Despite the appearance given by billions of dollars in post 9/11 bailouts, American airlines have historically gone bankrupt on a regular basis when they screw up and other more efficient carriers rise up. Europe, despite much deregulation of late, has numerous prestige 'dinosaur' national carriers draining national budgets whose fate is associated with national pride.

Airbus is also becoming even more important to Europe in defense matters. However, anemic E.U. defense budgets will dilute the Airbus-military connection for some time to come even though the EADS consortium that owns 80% of Airbus also builds the next generation Eurofighter for several European countries. With interests in space, defense and transport EADS alone is a massive establishment.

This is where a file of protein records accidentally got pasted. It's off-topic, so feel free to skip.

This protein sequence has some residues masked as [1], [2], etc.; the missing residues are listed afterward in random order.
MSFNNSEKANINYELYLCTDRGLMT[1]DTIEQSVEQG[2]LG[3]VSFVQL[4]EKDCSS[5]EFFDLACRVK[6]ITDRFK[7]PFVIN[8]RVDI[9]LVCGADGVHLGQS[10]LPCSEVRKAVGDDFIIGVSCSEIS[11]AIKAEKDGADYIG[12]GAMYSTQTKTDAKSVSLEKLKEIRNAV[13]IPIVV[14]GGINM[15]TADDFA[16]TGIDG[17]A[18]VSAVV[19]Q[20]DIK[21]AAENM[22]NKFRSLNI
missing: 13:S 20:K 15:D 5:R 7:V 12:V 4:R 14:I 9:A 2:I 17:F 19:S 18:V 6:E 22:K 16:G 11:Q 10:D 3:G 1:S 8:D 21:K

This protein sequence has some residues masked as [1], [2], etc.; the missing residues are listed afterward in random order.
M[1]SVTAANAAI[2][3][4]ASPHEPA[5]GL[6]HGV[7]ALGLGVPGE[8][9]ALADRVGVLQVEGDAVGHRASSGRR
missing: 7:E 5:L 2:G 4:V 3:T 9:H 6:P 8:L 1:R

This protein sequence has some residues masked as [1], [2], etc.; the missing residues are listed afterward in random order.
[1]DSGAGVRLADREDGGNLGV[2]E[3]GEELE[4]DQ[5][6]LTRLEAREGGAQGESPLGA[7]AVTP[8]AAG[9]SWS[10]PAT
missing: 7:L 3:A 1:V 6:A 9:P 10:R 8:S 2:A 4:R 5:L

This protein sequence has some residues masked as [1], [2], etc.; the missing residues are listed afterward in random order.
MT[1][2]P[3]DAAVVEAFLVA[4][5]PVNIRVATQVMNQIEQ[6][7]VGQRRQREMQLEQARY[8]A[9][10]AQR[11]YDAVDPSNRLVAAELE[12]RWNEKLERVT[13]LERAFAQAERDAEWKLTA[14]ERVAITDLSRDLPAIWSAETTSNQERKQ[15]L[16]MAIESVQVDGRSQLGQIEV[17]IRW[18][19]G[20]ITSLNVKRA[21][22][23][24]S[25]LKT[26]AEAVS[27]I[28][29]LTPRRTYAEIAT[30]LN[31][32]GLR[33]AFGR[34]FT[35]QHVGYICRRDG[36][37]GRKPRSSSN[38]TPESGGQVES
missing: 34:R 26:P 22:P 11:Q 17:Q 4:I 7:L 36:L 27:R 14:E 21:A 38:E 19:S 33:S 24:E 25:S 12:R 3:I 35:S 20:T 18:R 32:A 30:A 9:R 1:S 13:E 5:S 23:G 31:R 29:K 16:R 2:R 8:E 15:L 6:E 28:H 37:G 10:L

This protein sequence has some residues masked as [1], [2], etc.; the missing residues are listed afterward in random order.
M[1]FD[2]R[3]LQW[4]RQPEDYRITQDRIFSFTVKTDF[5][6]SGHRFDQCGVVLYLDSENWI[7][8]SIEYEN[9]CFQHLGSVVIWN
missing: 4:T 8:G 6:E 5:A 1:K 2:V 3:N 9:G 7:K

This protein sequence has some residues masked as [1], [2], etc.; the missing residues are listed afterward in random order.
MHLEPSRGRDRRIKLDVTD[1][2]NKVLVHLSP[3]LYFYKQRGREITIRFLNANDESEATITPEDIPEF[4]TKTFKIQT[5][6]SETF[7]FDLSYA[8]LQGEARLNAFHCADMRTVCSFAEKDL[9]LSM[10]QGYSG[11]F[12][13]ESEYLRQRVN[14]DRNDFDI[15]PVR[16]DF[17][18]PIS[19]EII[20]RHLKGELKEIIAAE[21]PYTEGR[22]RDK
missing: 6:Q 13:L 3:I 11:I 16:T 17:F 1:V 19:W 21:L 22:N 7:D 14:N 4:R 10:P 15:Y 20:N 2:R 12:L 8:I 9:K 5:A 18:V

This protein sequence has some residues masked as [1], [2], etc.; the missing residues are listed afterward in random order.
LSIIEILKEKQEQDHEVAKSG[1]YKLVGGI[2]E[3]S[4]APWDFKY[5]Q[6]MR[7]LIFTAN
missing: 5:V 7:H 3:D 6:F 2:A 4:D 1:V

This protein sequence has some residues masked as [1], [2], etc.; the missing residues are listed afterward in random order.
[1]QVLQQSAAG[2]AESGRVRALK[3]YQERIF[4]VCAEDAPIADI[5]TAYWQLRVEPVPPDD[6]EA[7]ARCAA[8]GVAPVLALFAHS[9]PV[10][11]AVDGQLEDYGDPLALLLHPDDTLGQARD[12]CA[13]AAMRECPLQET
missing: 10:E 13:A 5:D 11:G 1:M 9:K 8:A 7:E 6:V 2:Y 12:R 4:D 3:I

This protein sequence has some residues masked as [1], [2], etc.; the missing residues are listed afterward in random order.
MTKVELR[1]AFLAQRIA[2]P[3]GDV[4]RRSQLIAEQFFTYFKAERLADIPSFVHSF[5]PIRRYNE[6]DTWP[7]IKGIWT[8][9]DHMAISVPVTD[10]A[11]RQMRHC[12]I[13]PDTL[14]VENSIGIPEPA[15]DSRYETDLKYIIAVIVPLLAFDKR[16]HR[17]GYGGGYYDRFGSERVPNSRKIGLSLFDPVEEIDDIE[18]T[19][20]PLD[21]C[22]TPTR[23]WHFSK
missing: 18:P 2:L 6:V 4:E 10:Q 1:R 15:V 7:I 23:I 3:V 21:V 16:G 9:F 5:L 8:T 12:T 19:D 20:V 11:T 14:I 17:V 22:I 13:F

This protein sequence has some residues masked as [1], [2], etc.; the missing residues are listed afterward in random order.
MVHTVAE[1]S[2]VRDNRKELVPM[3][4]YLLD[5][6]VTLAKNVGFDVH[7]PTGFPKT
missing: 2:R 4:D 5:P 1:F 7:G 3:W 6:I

Barring a devastating 9/11 size Al Queda attack in France or Germany proper, two important European countries will continue to bluster about American 'hyperpower' and arrogance while carefully appeasing globally anti-Western forces through inaction. All the while they are silently counting on the U.S. to defend essential Western interests worldwide. This post-Cold War American subsidy of European defense and the ailing European welfare state indirectly aids Airbus even though the size of European defense industry growth is by strategic choice, quite limited.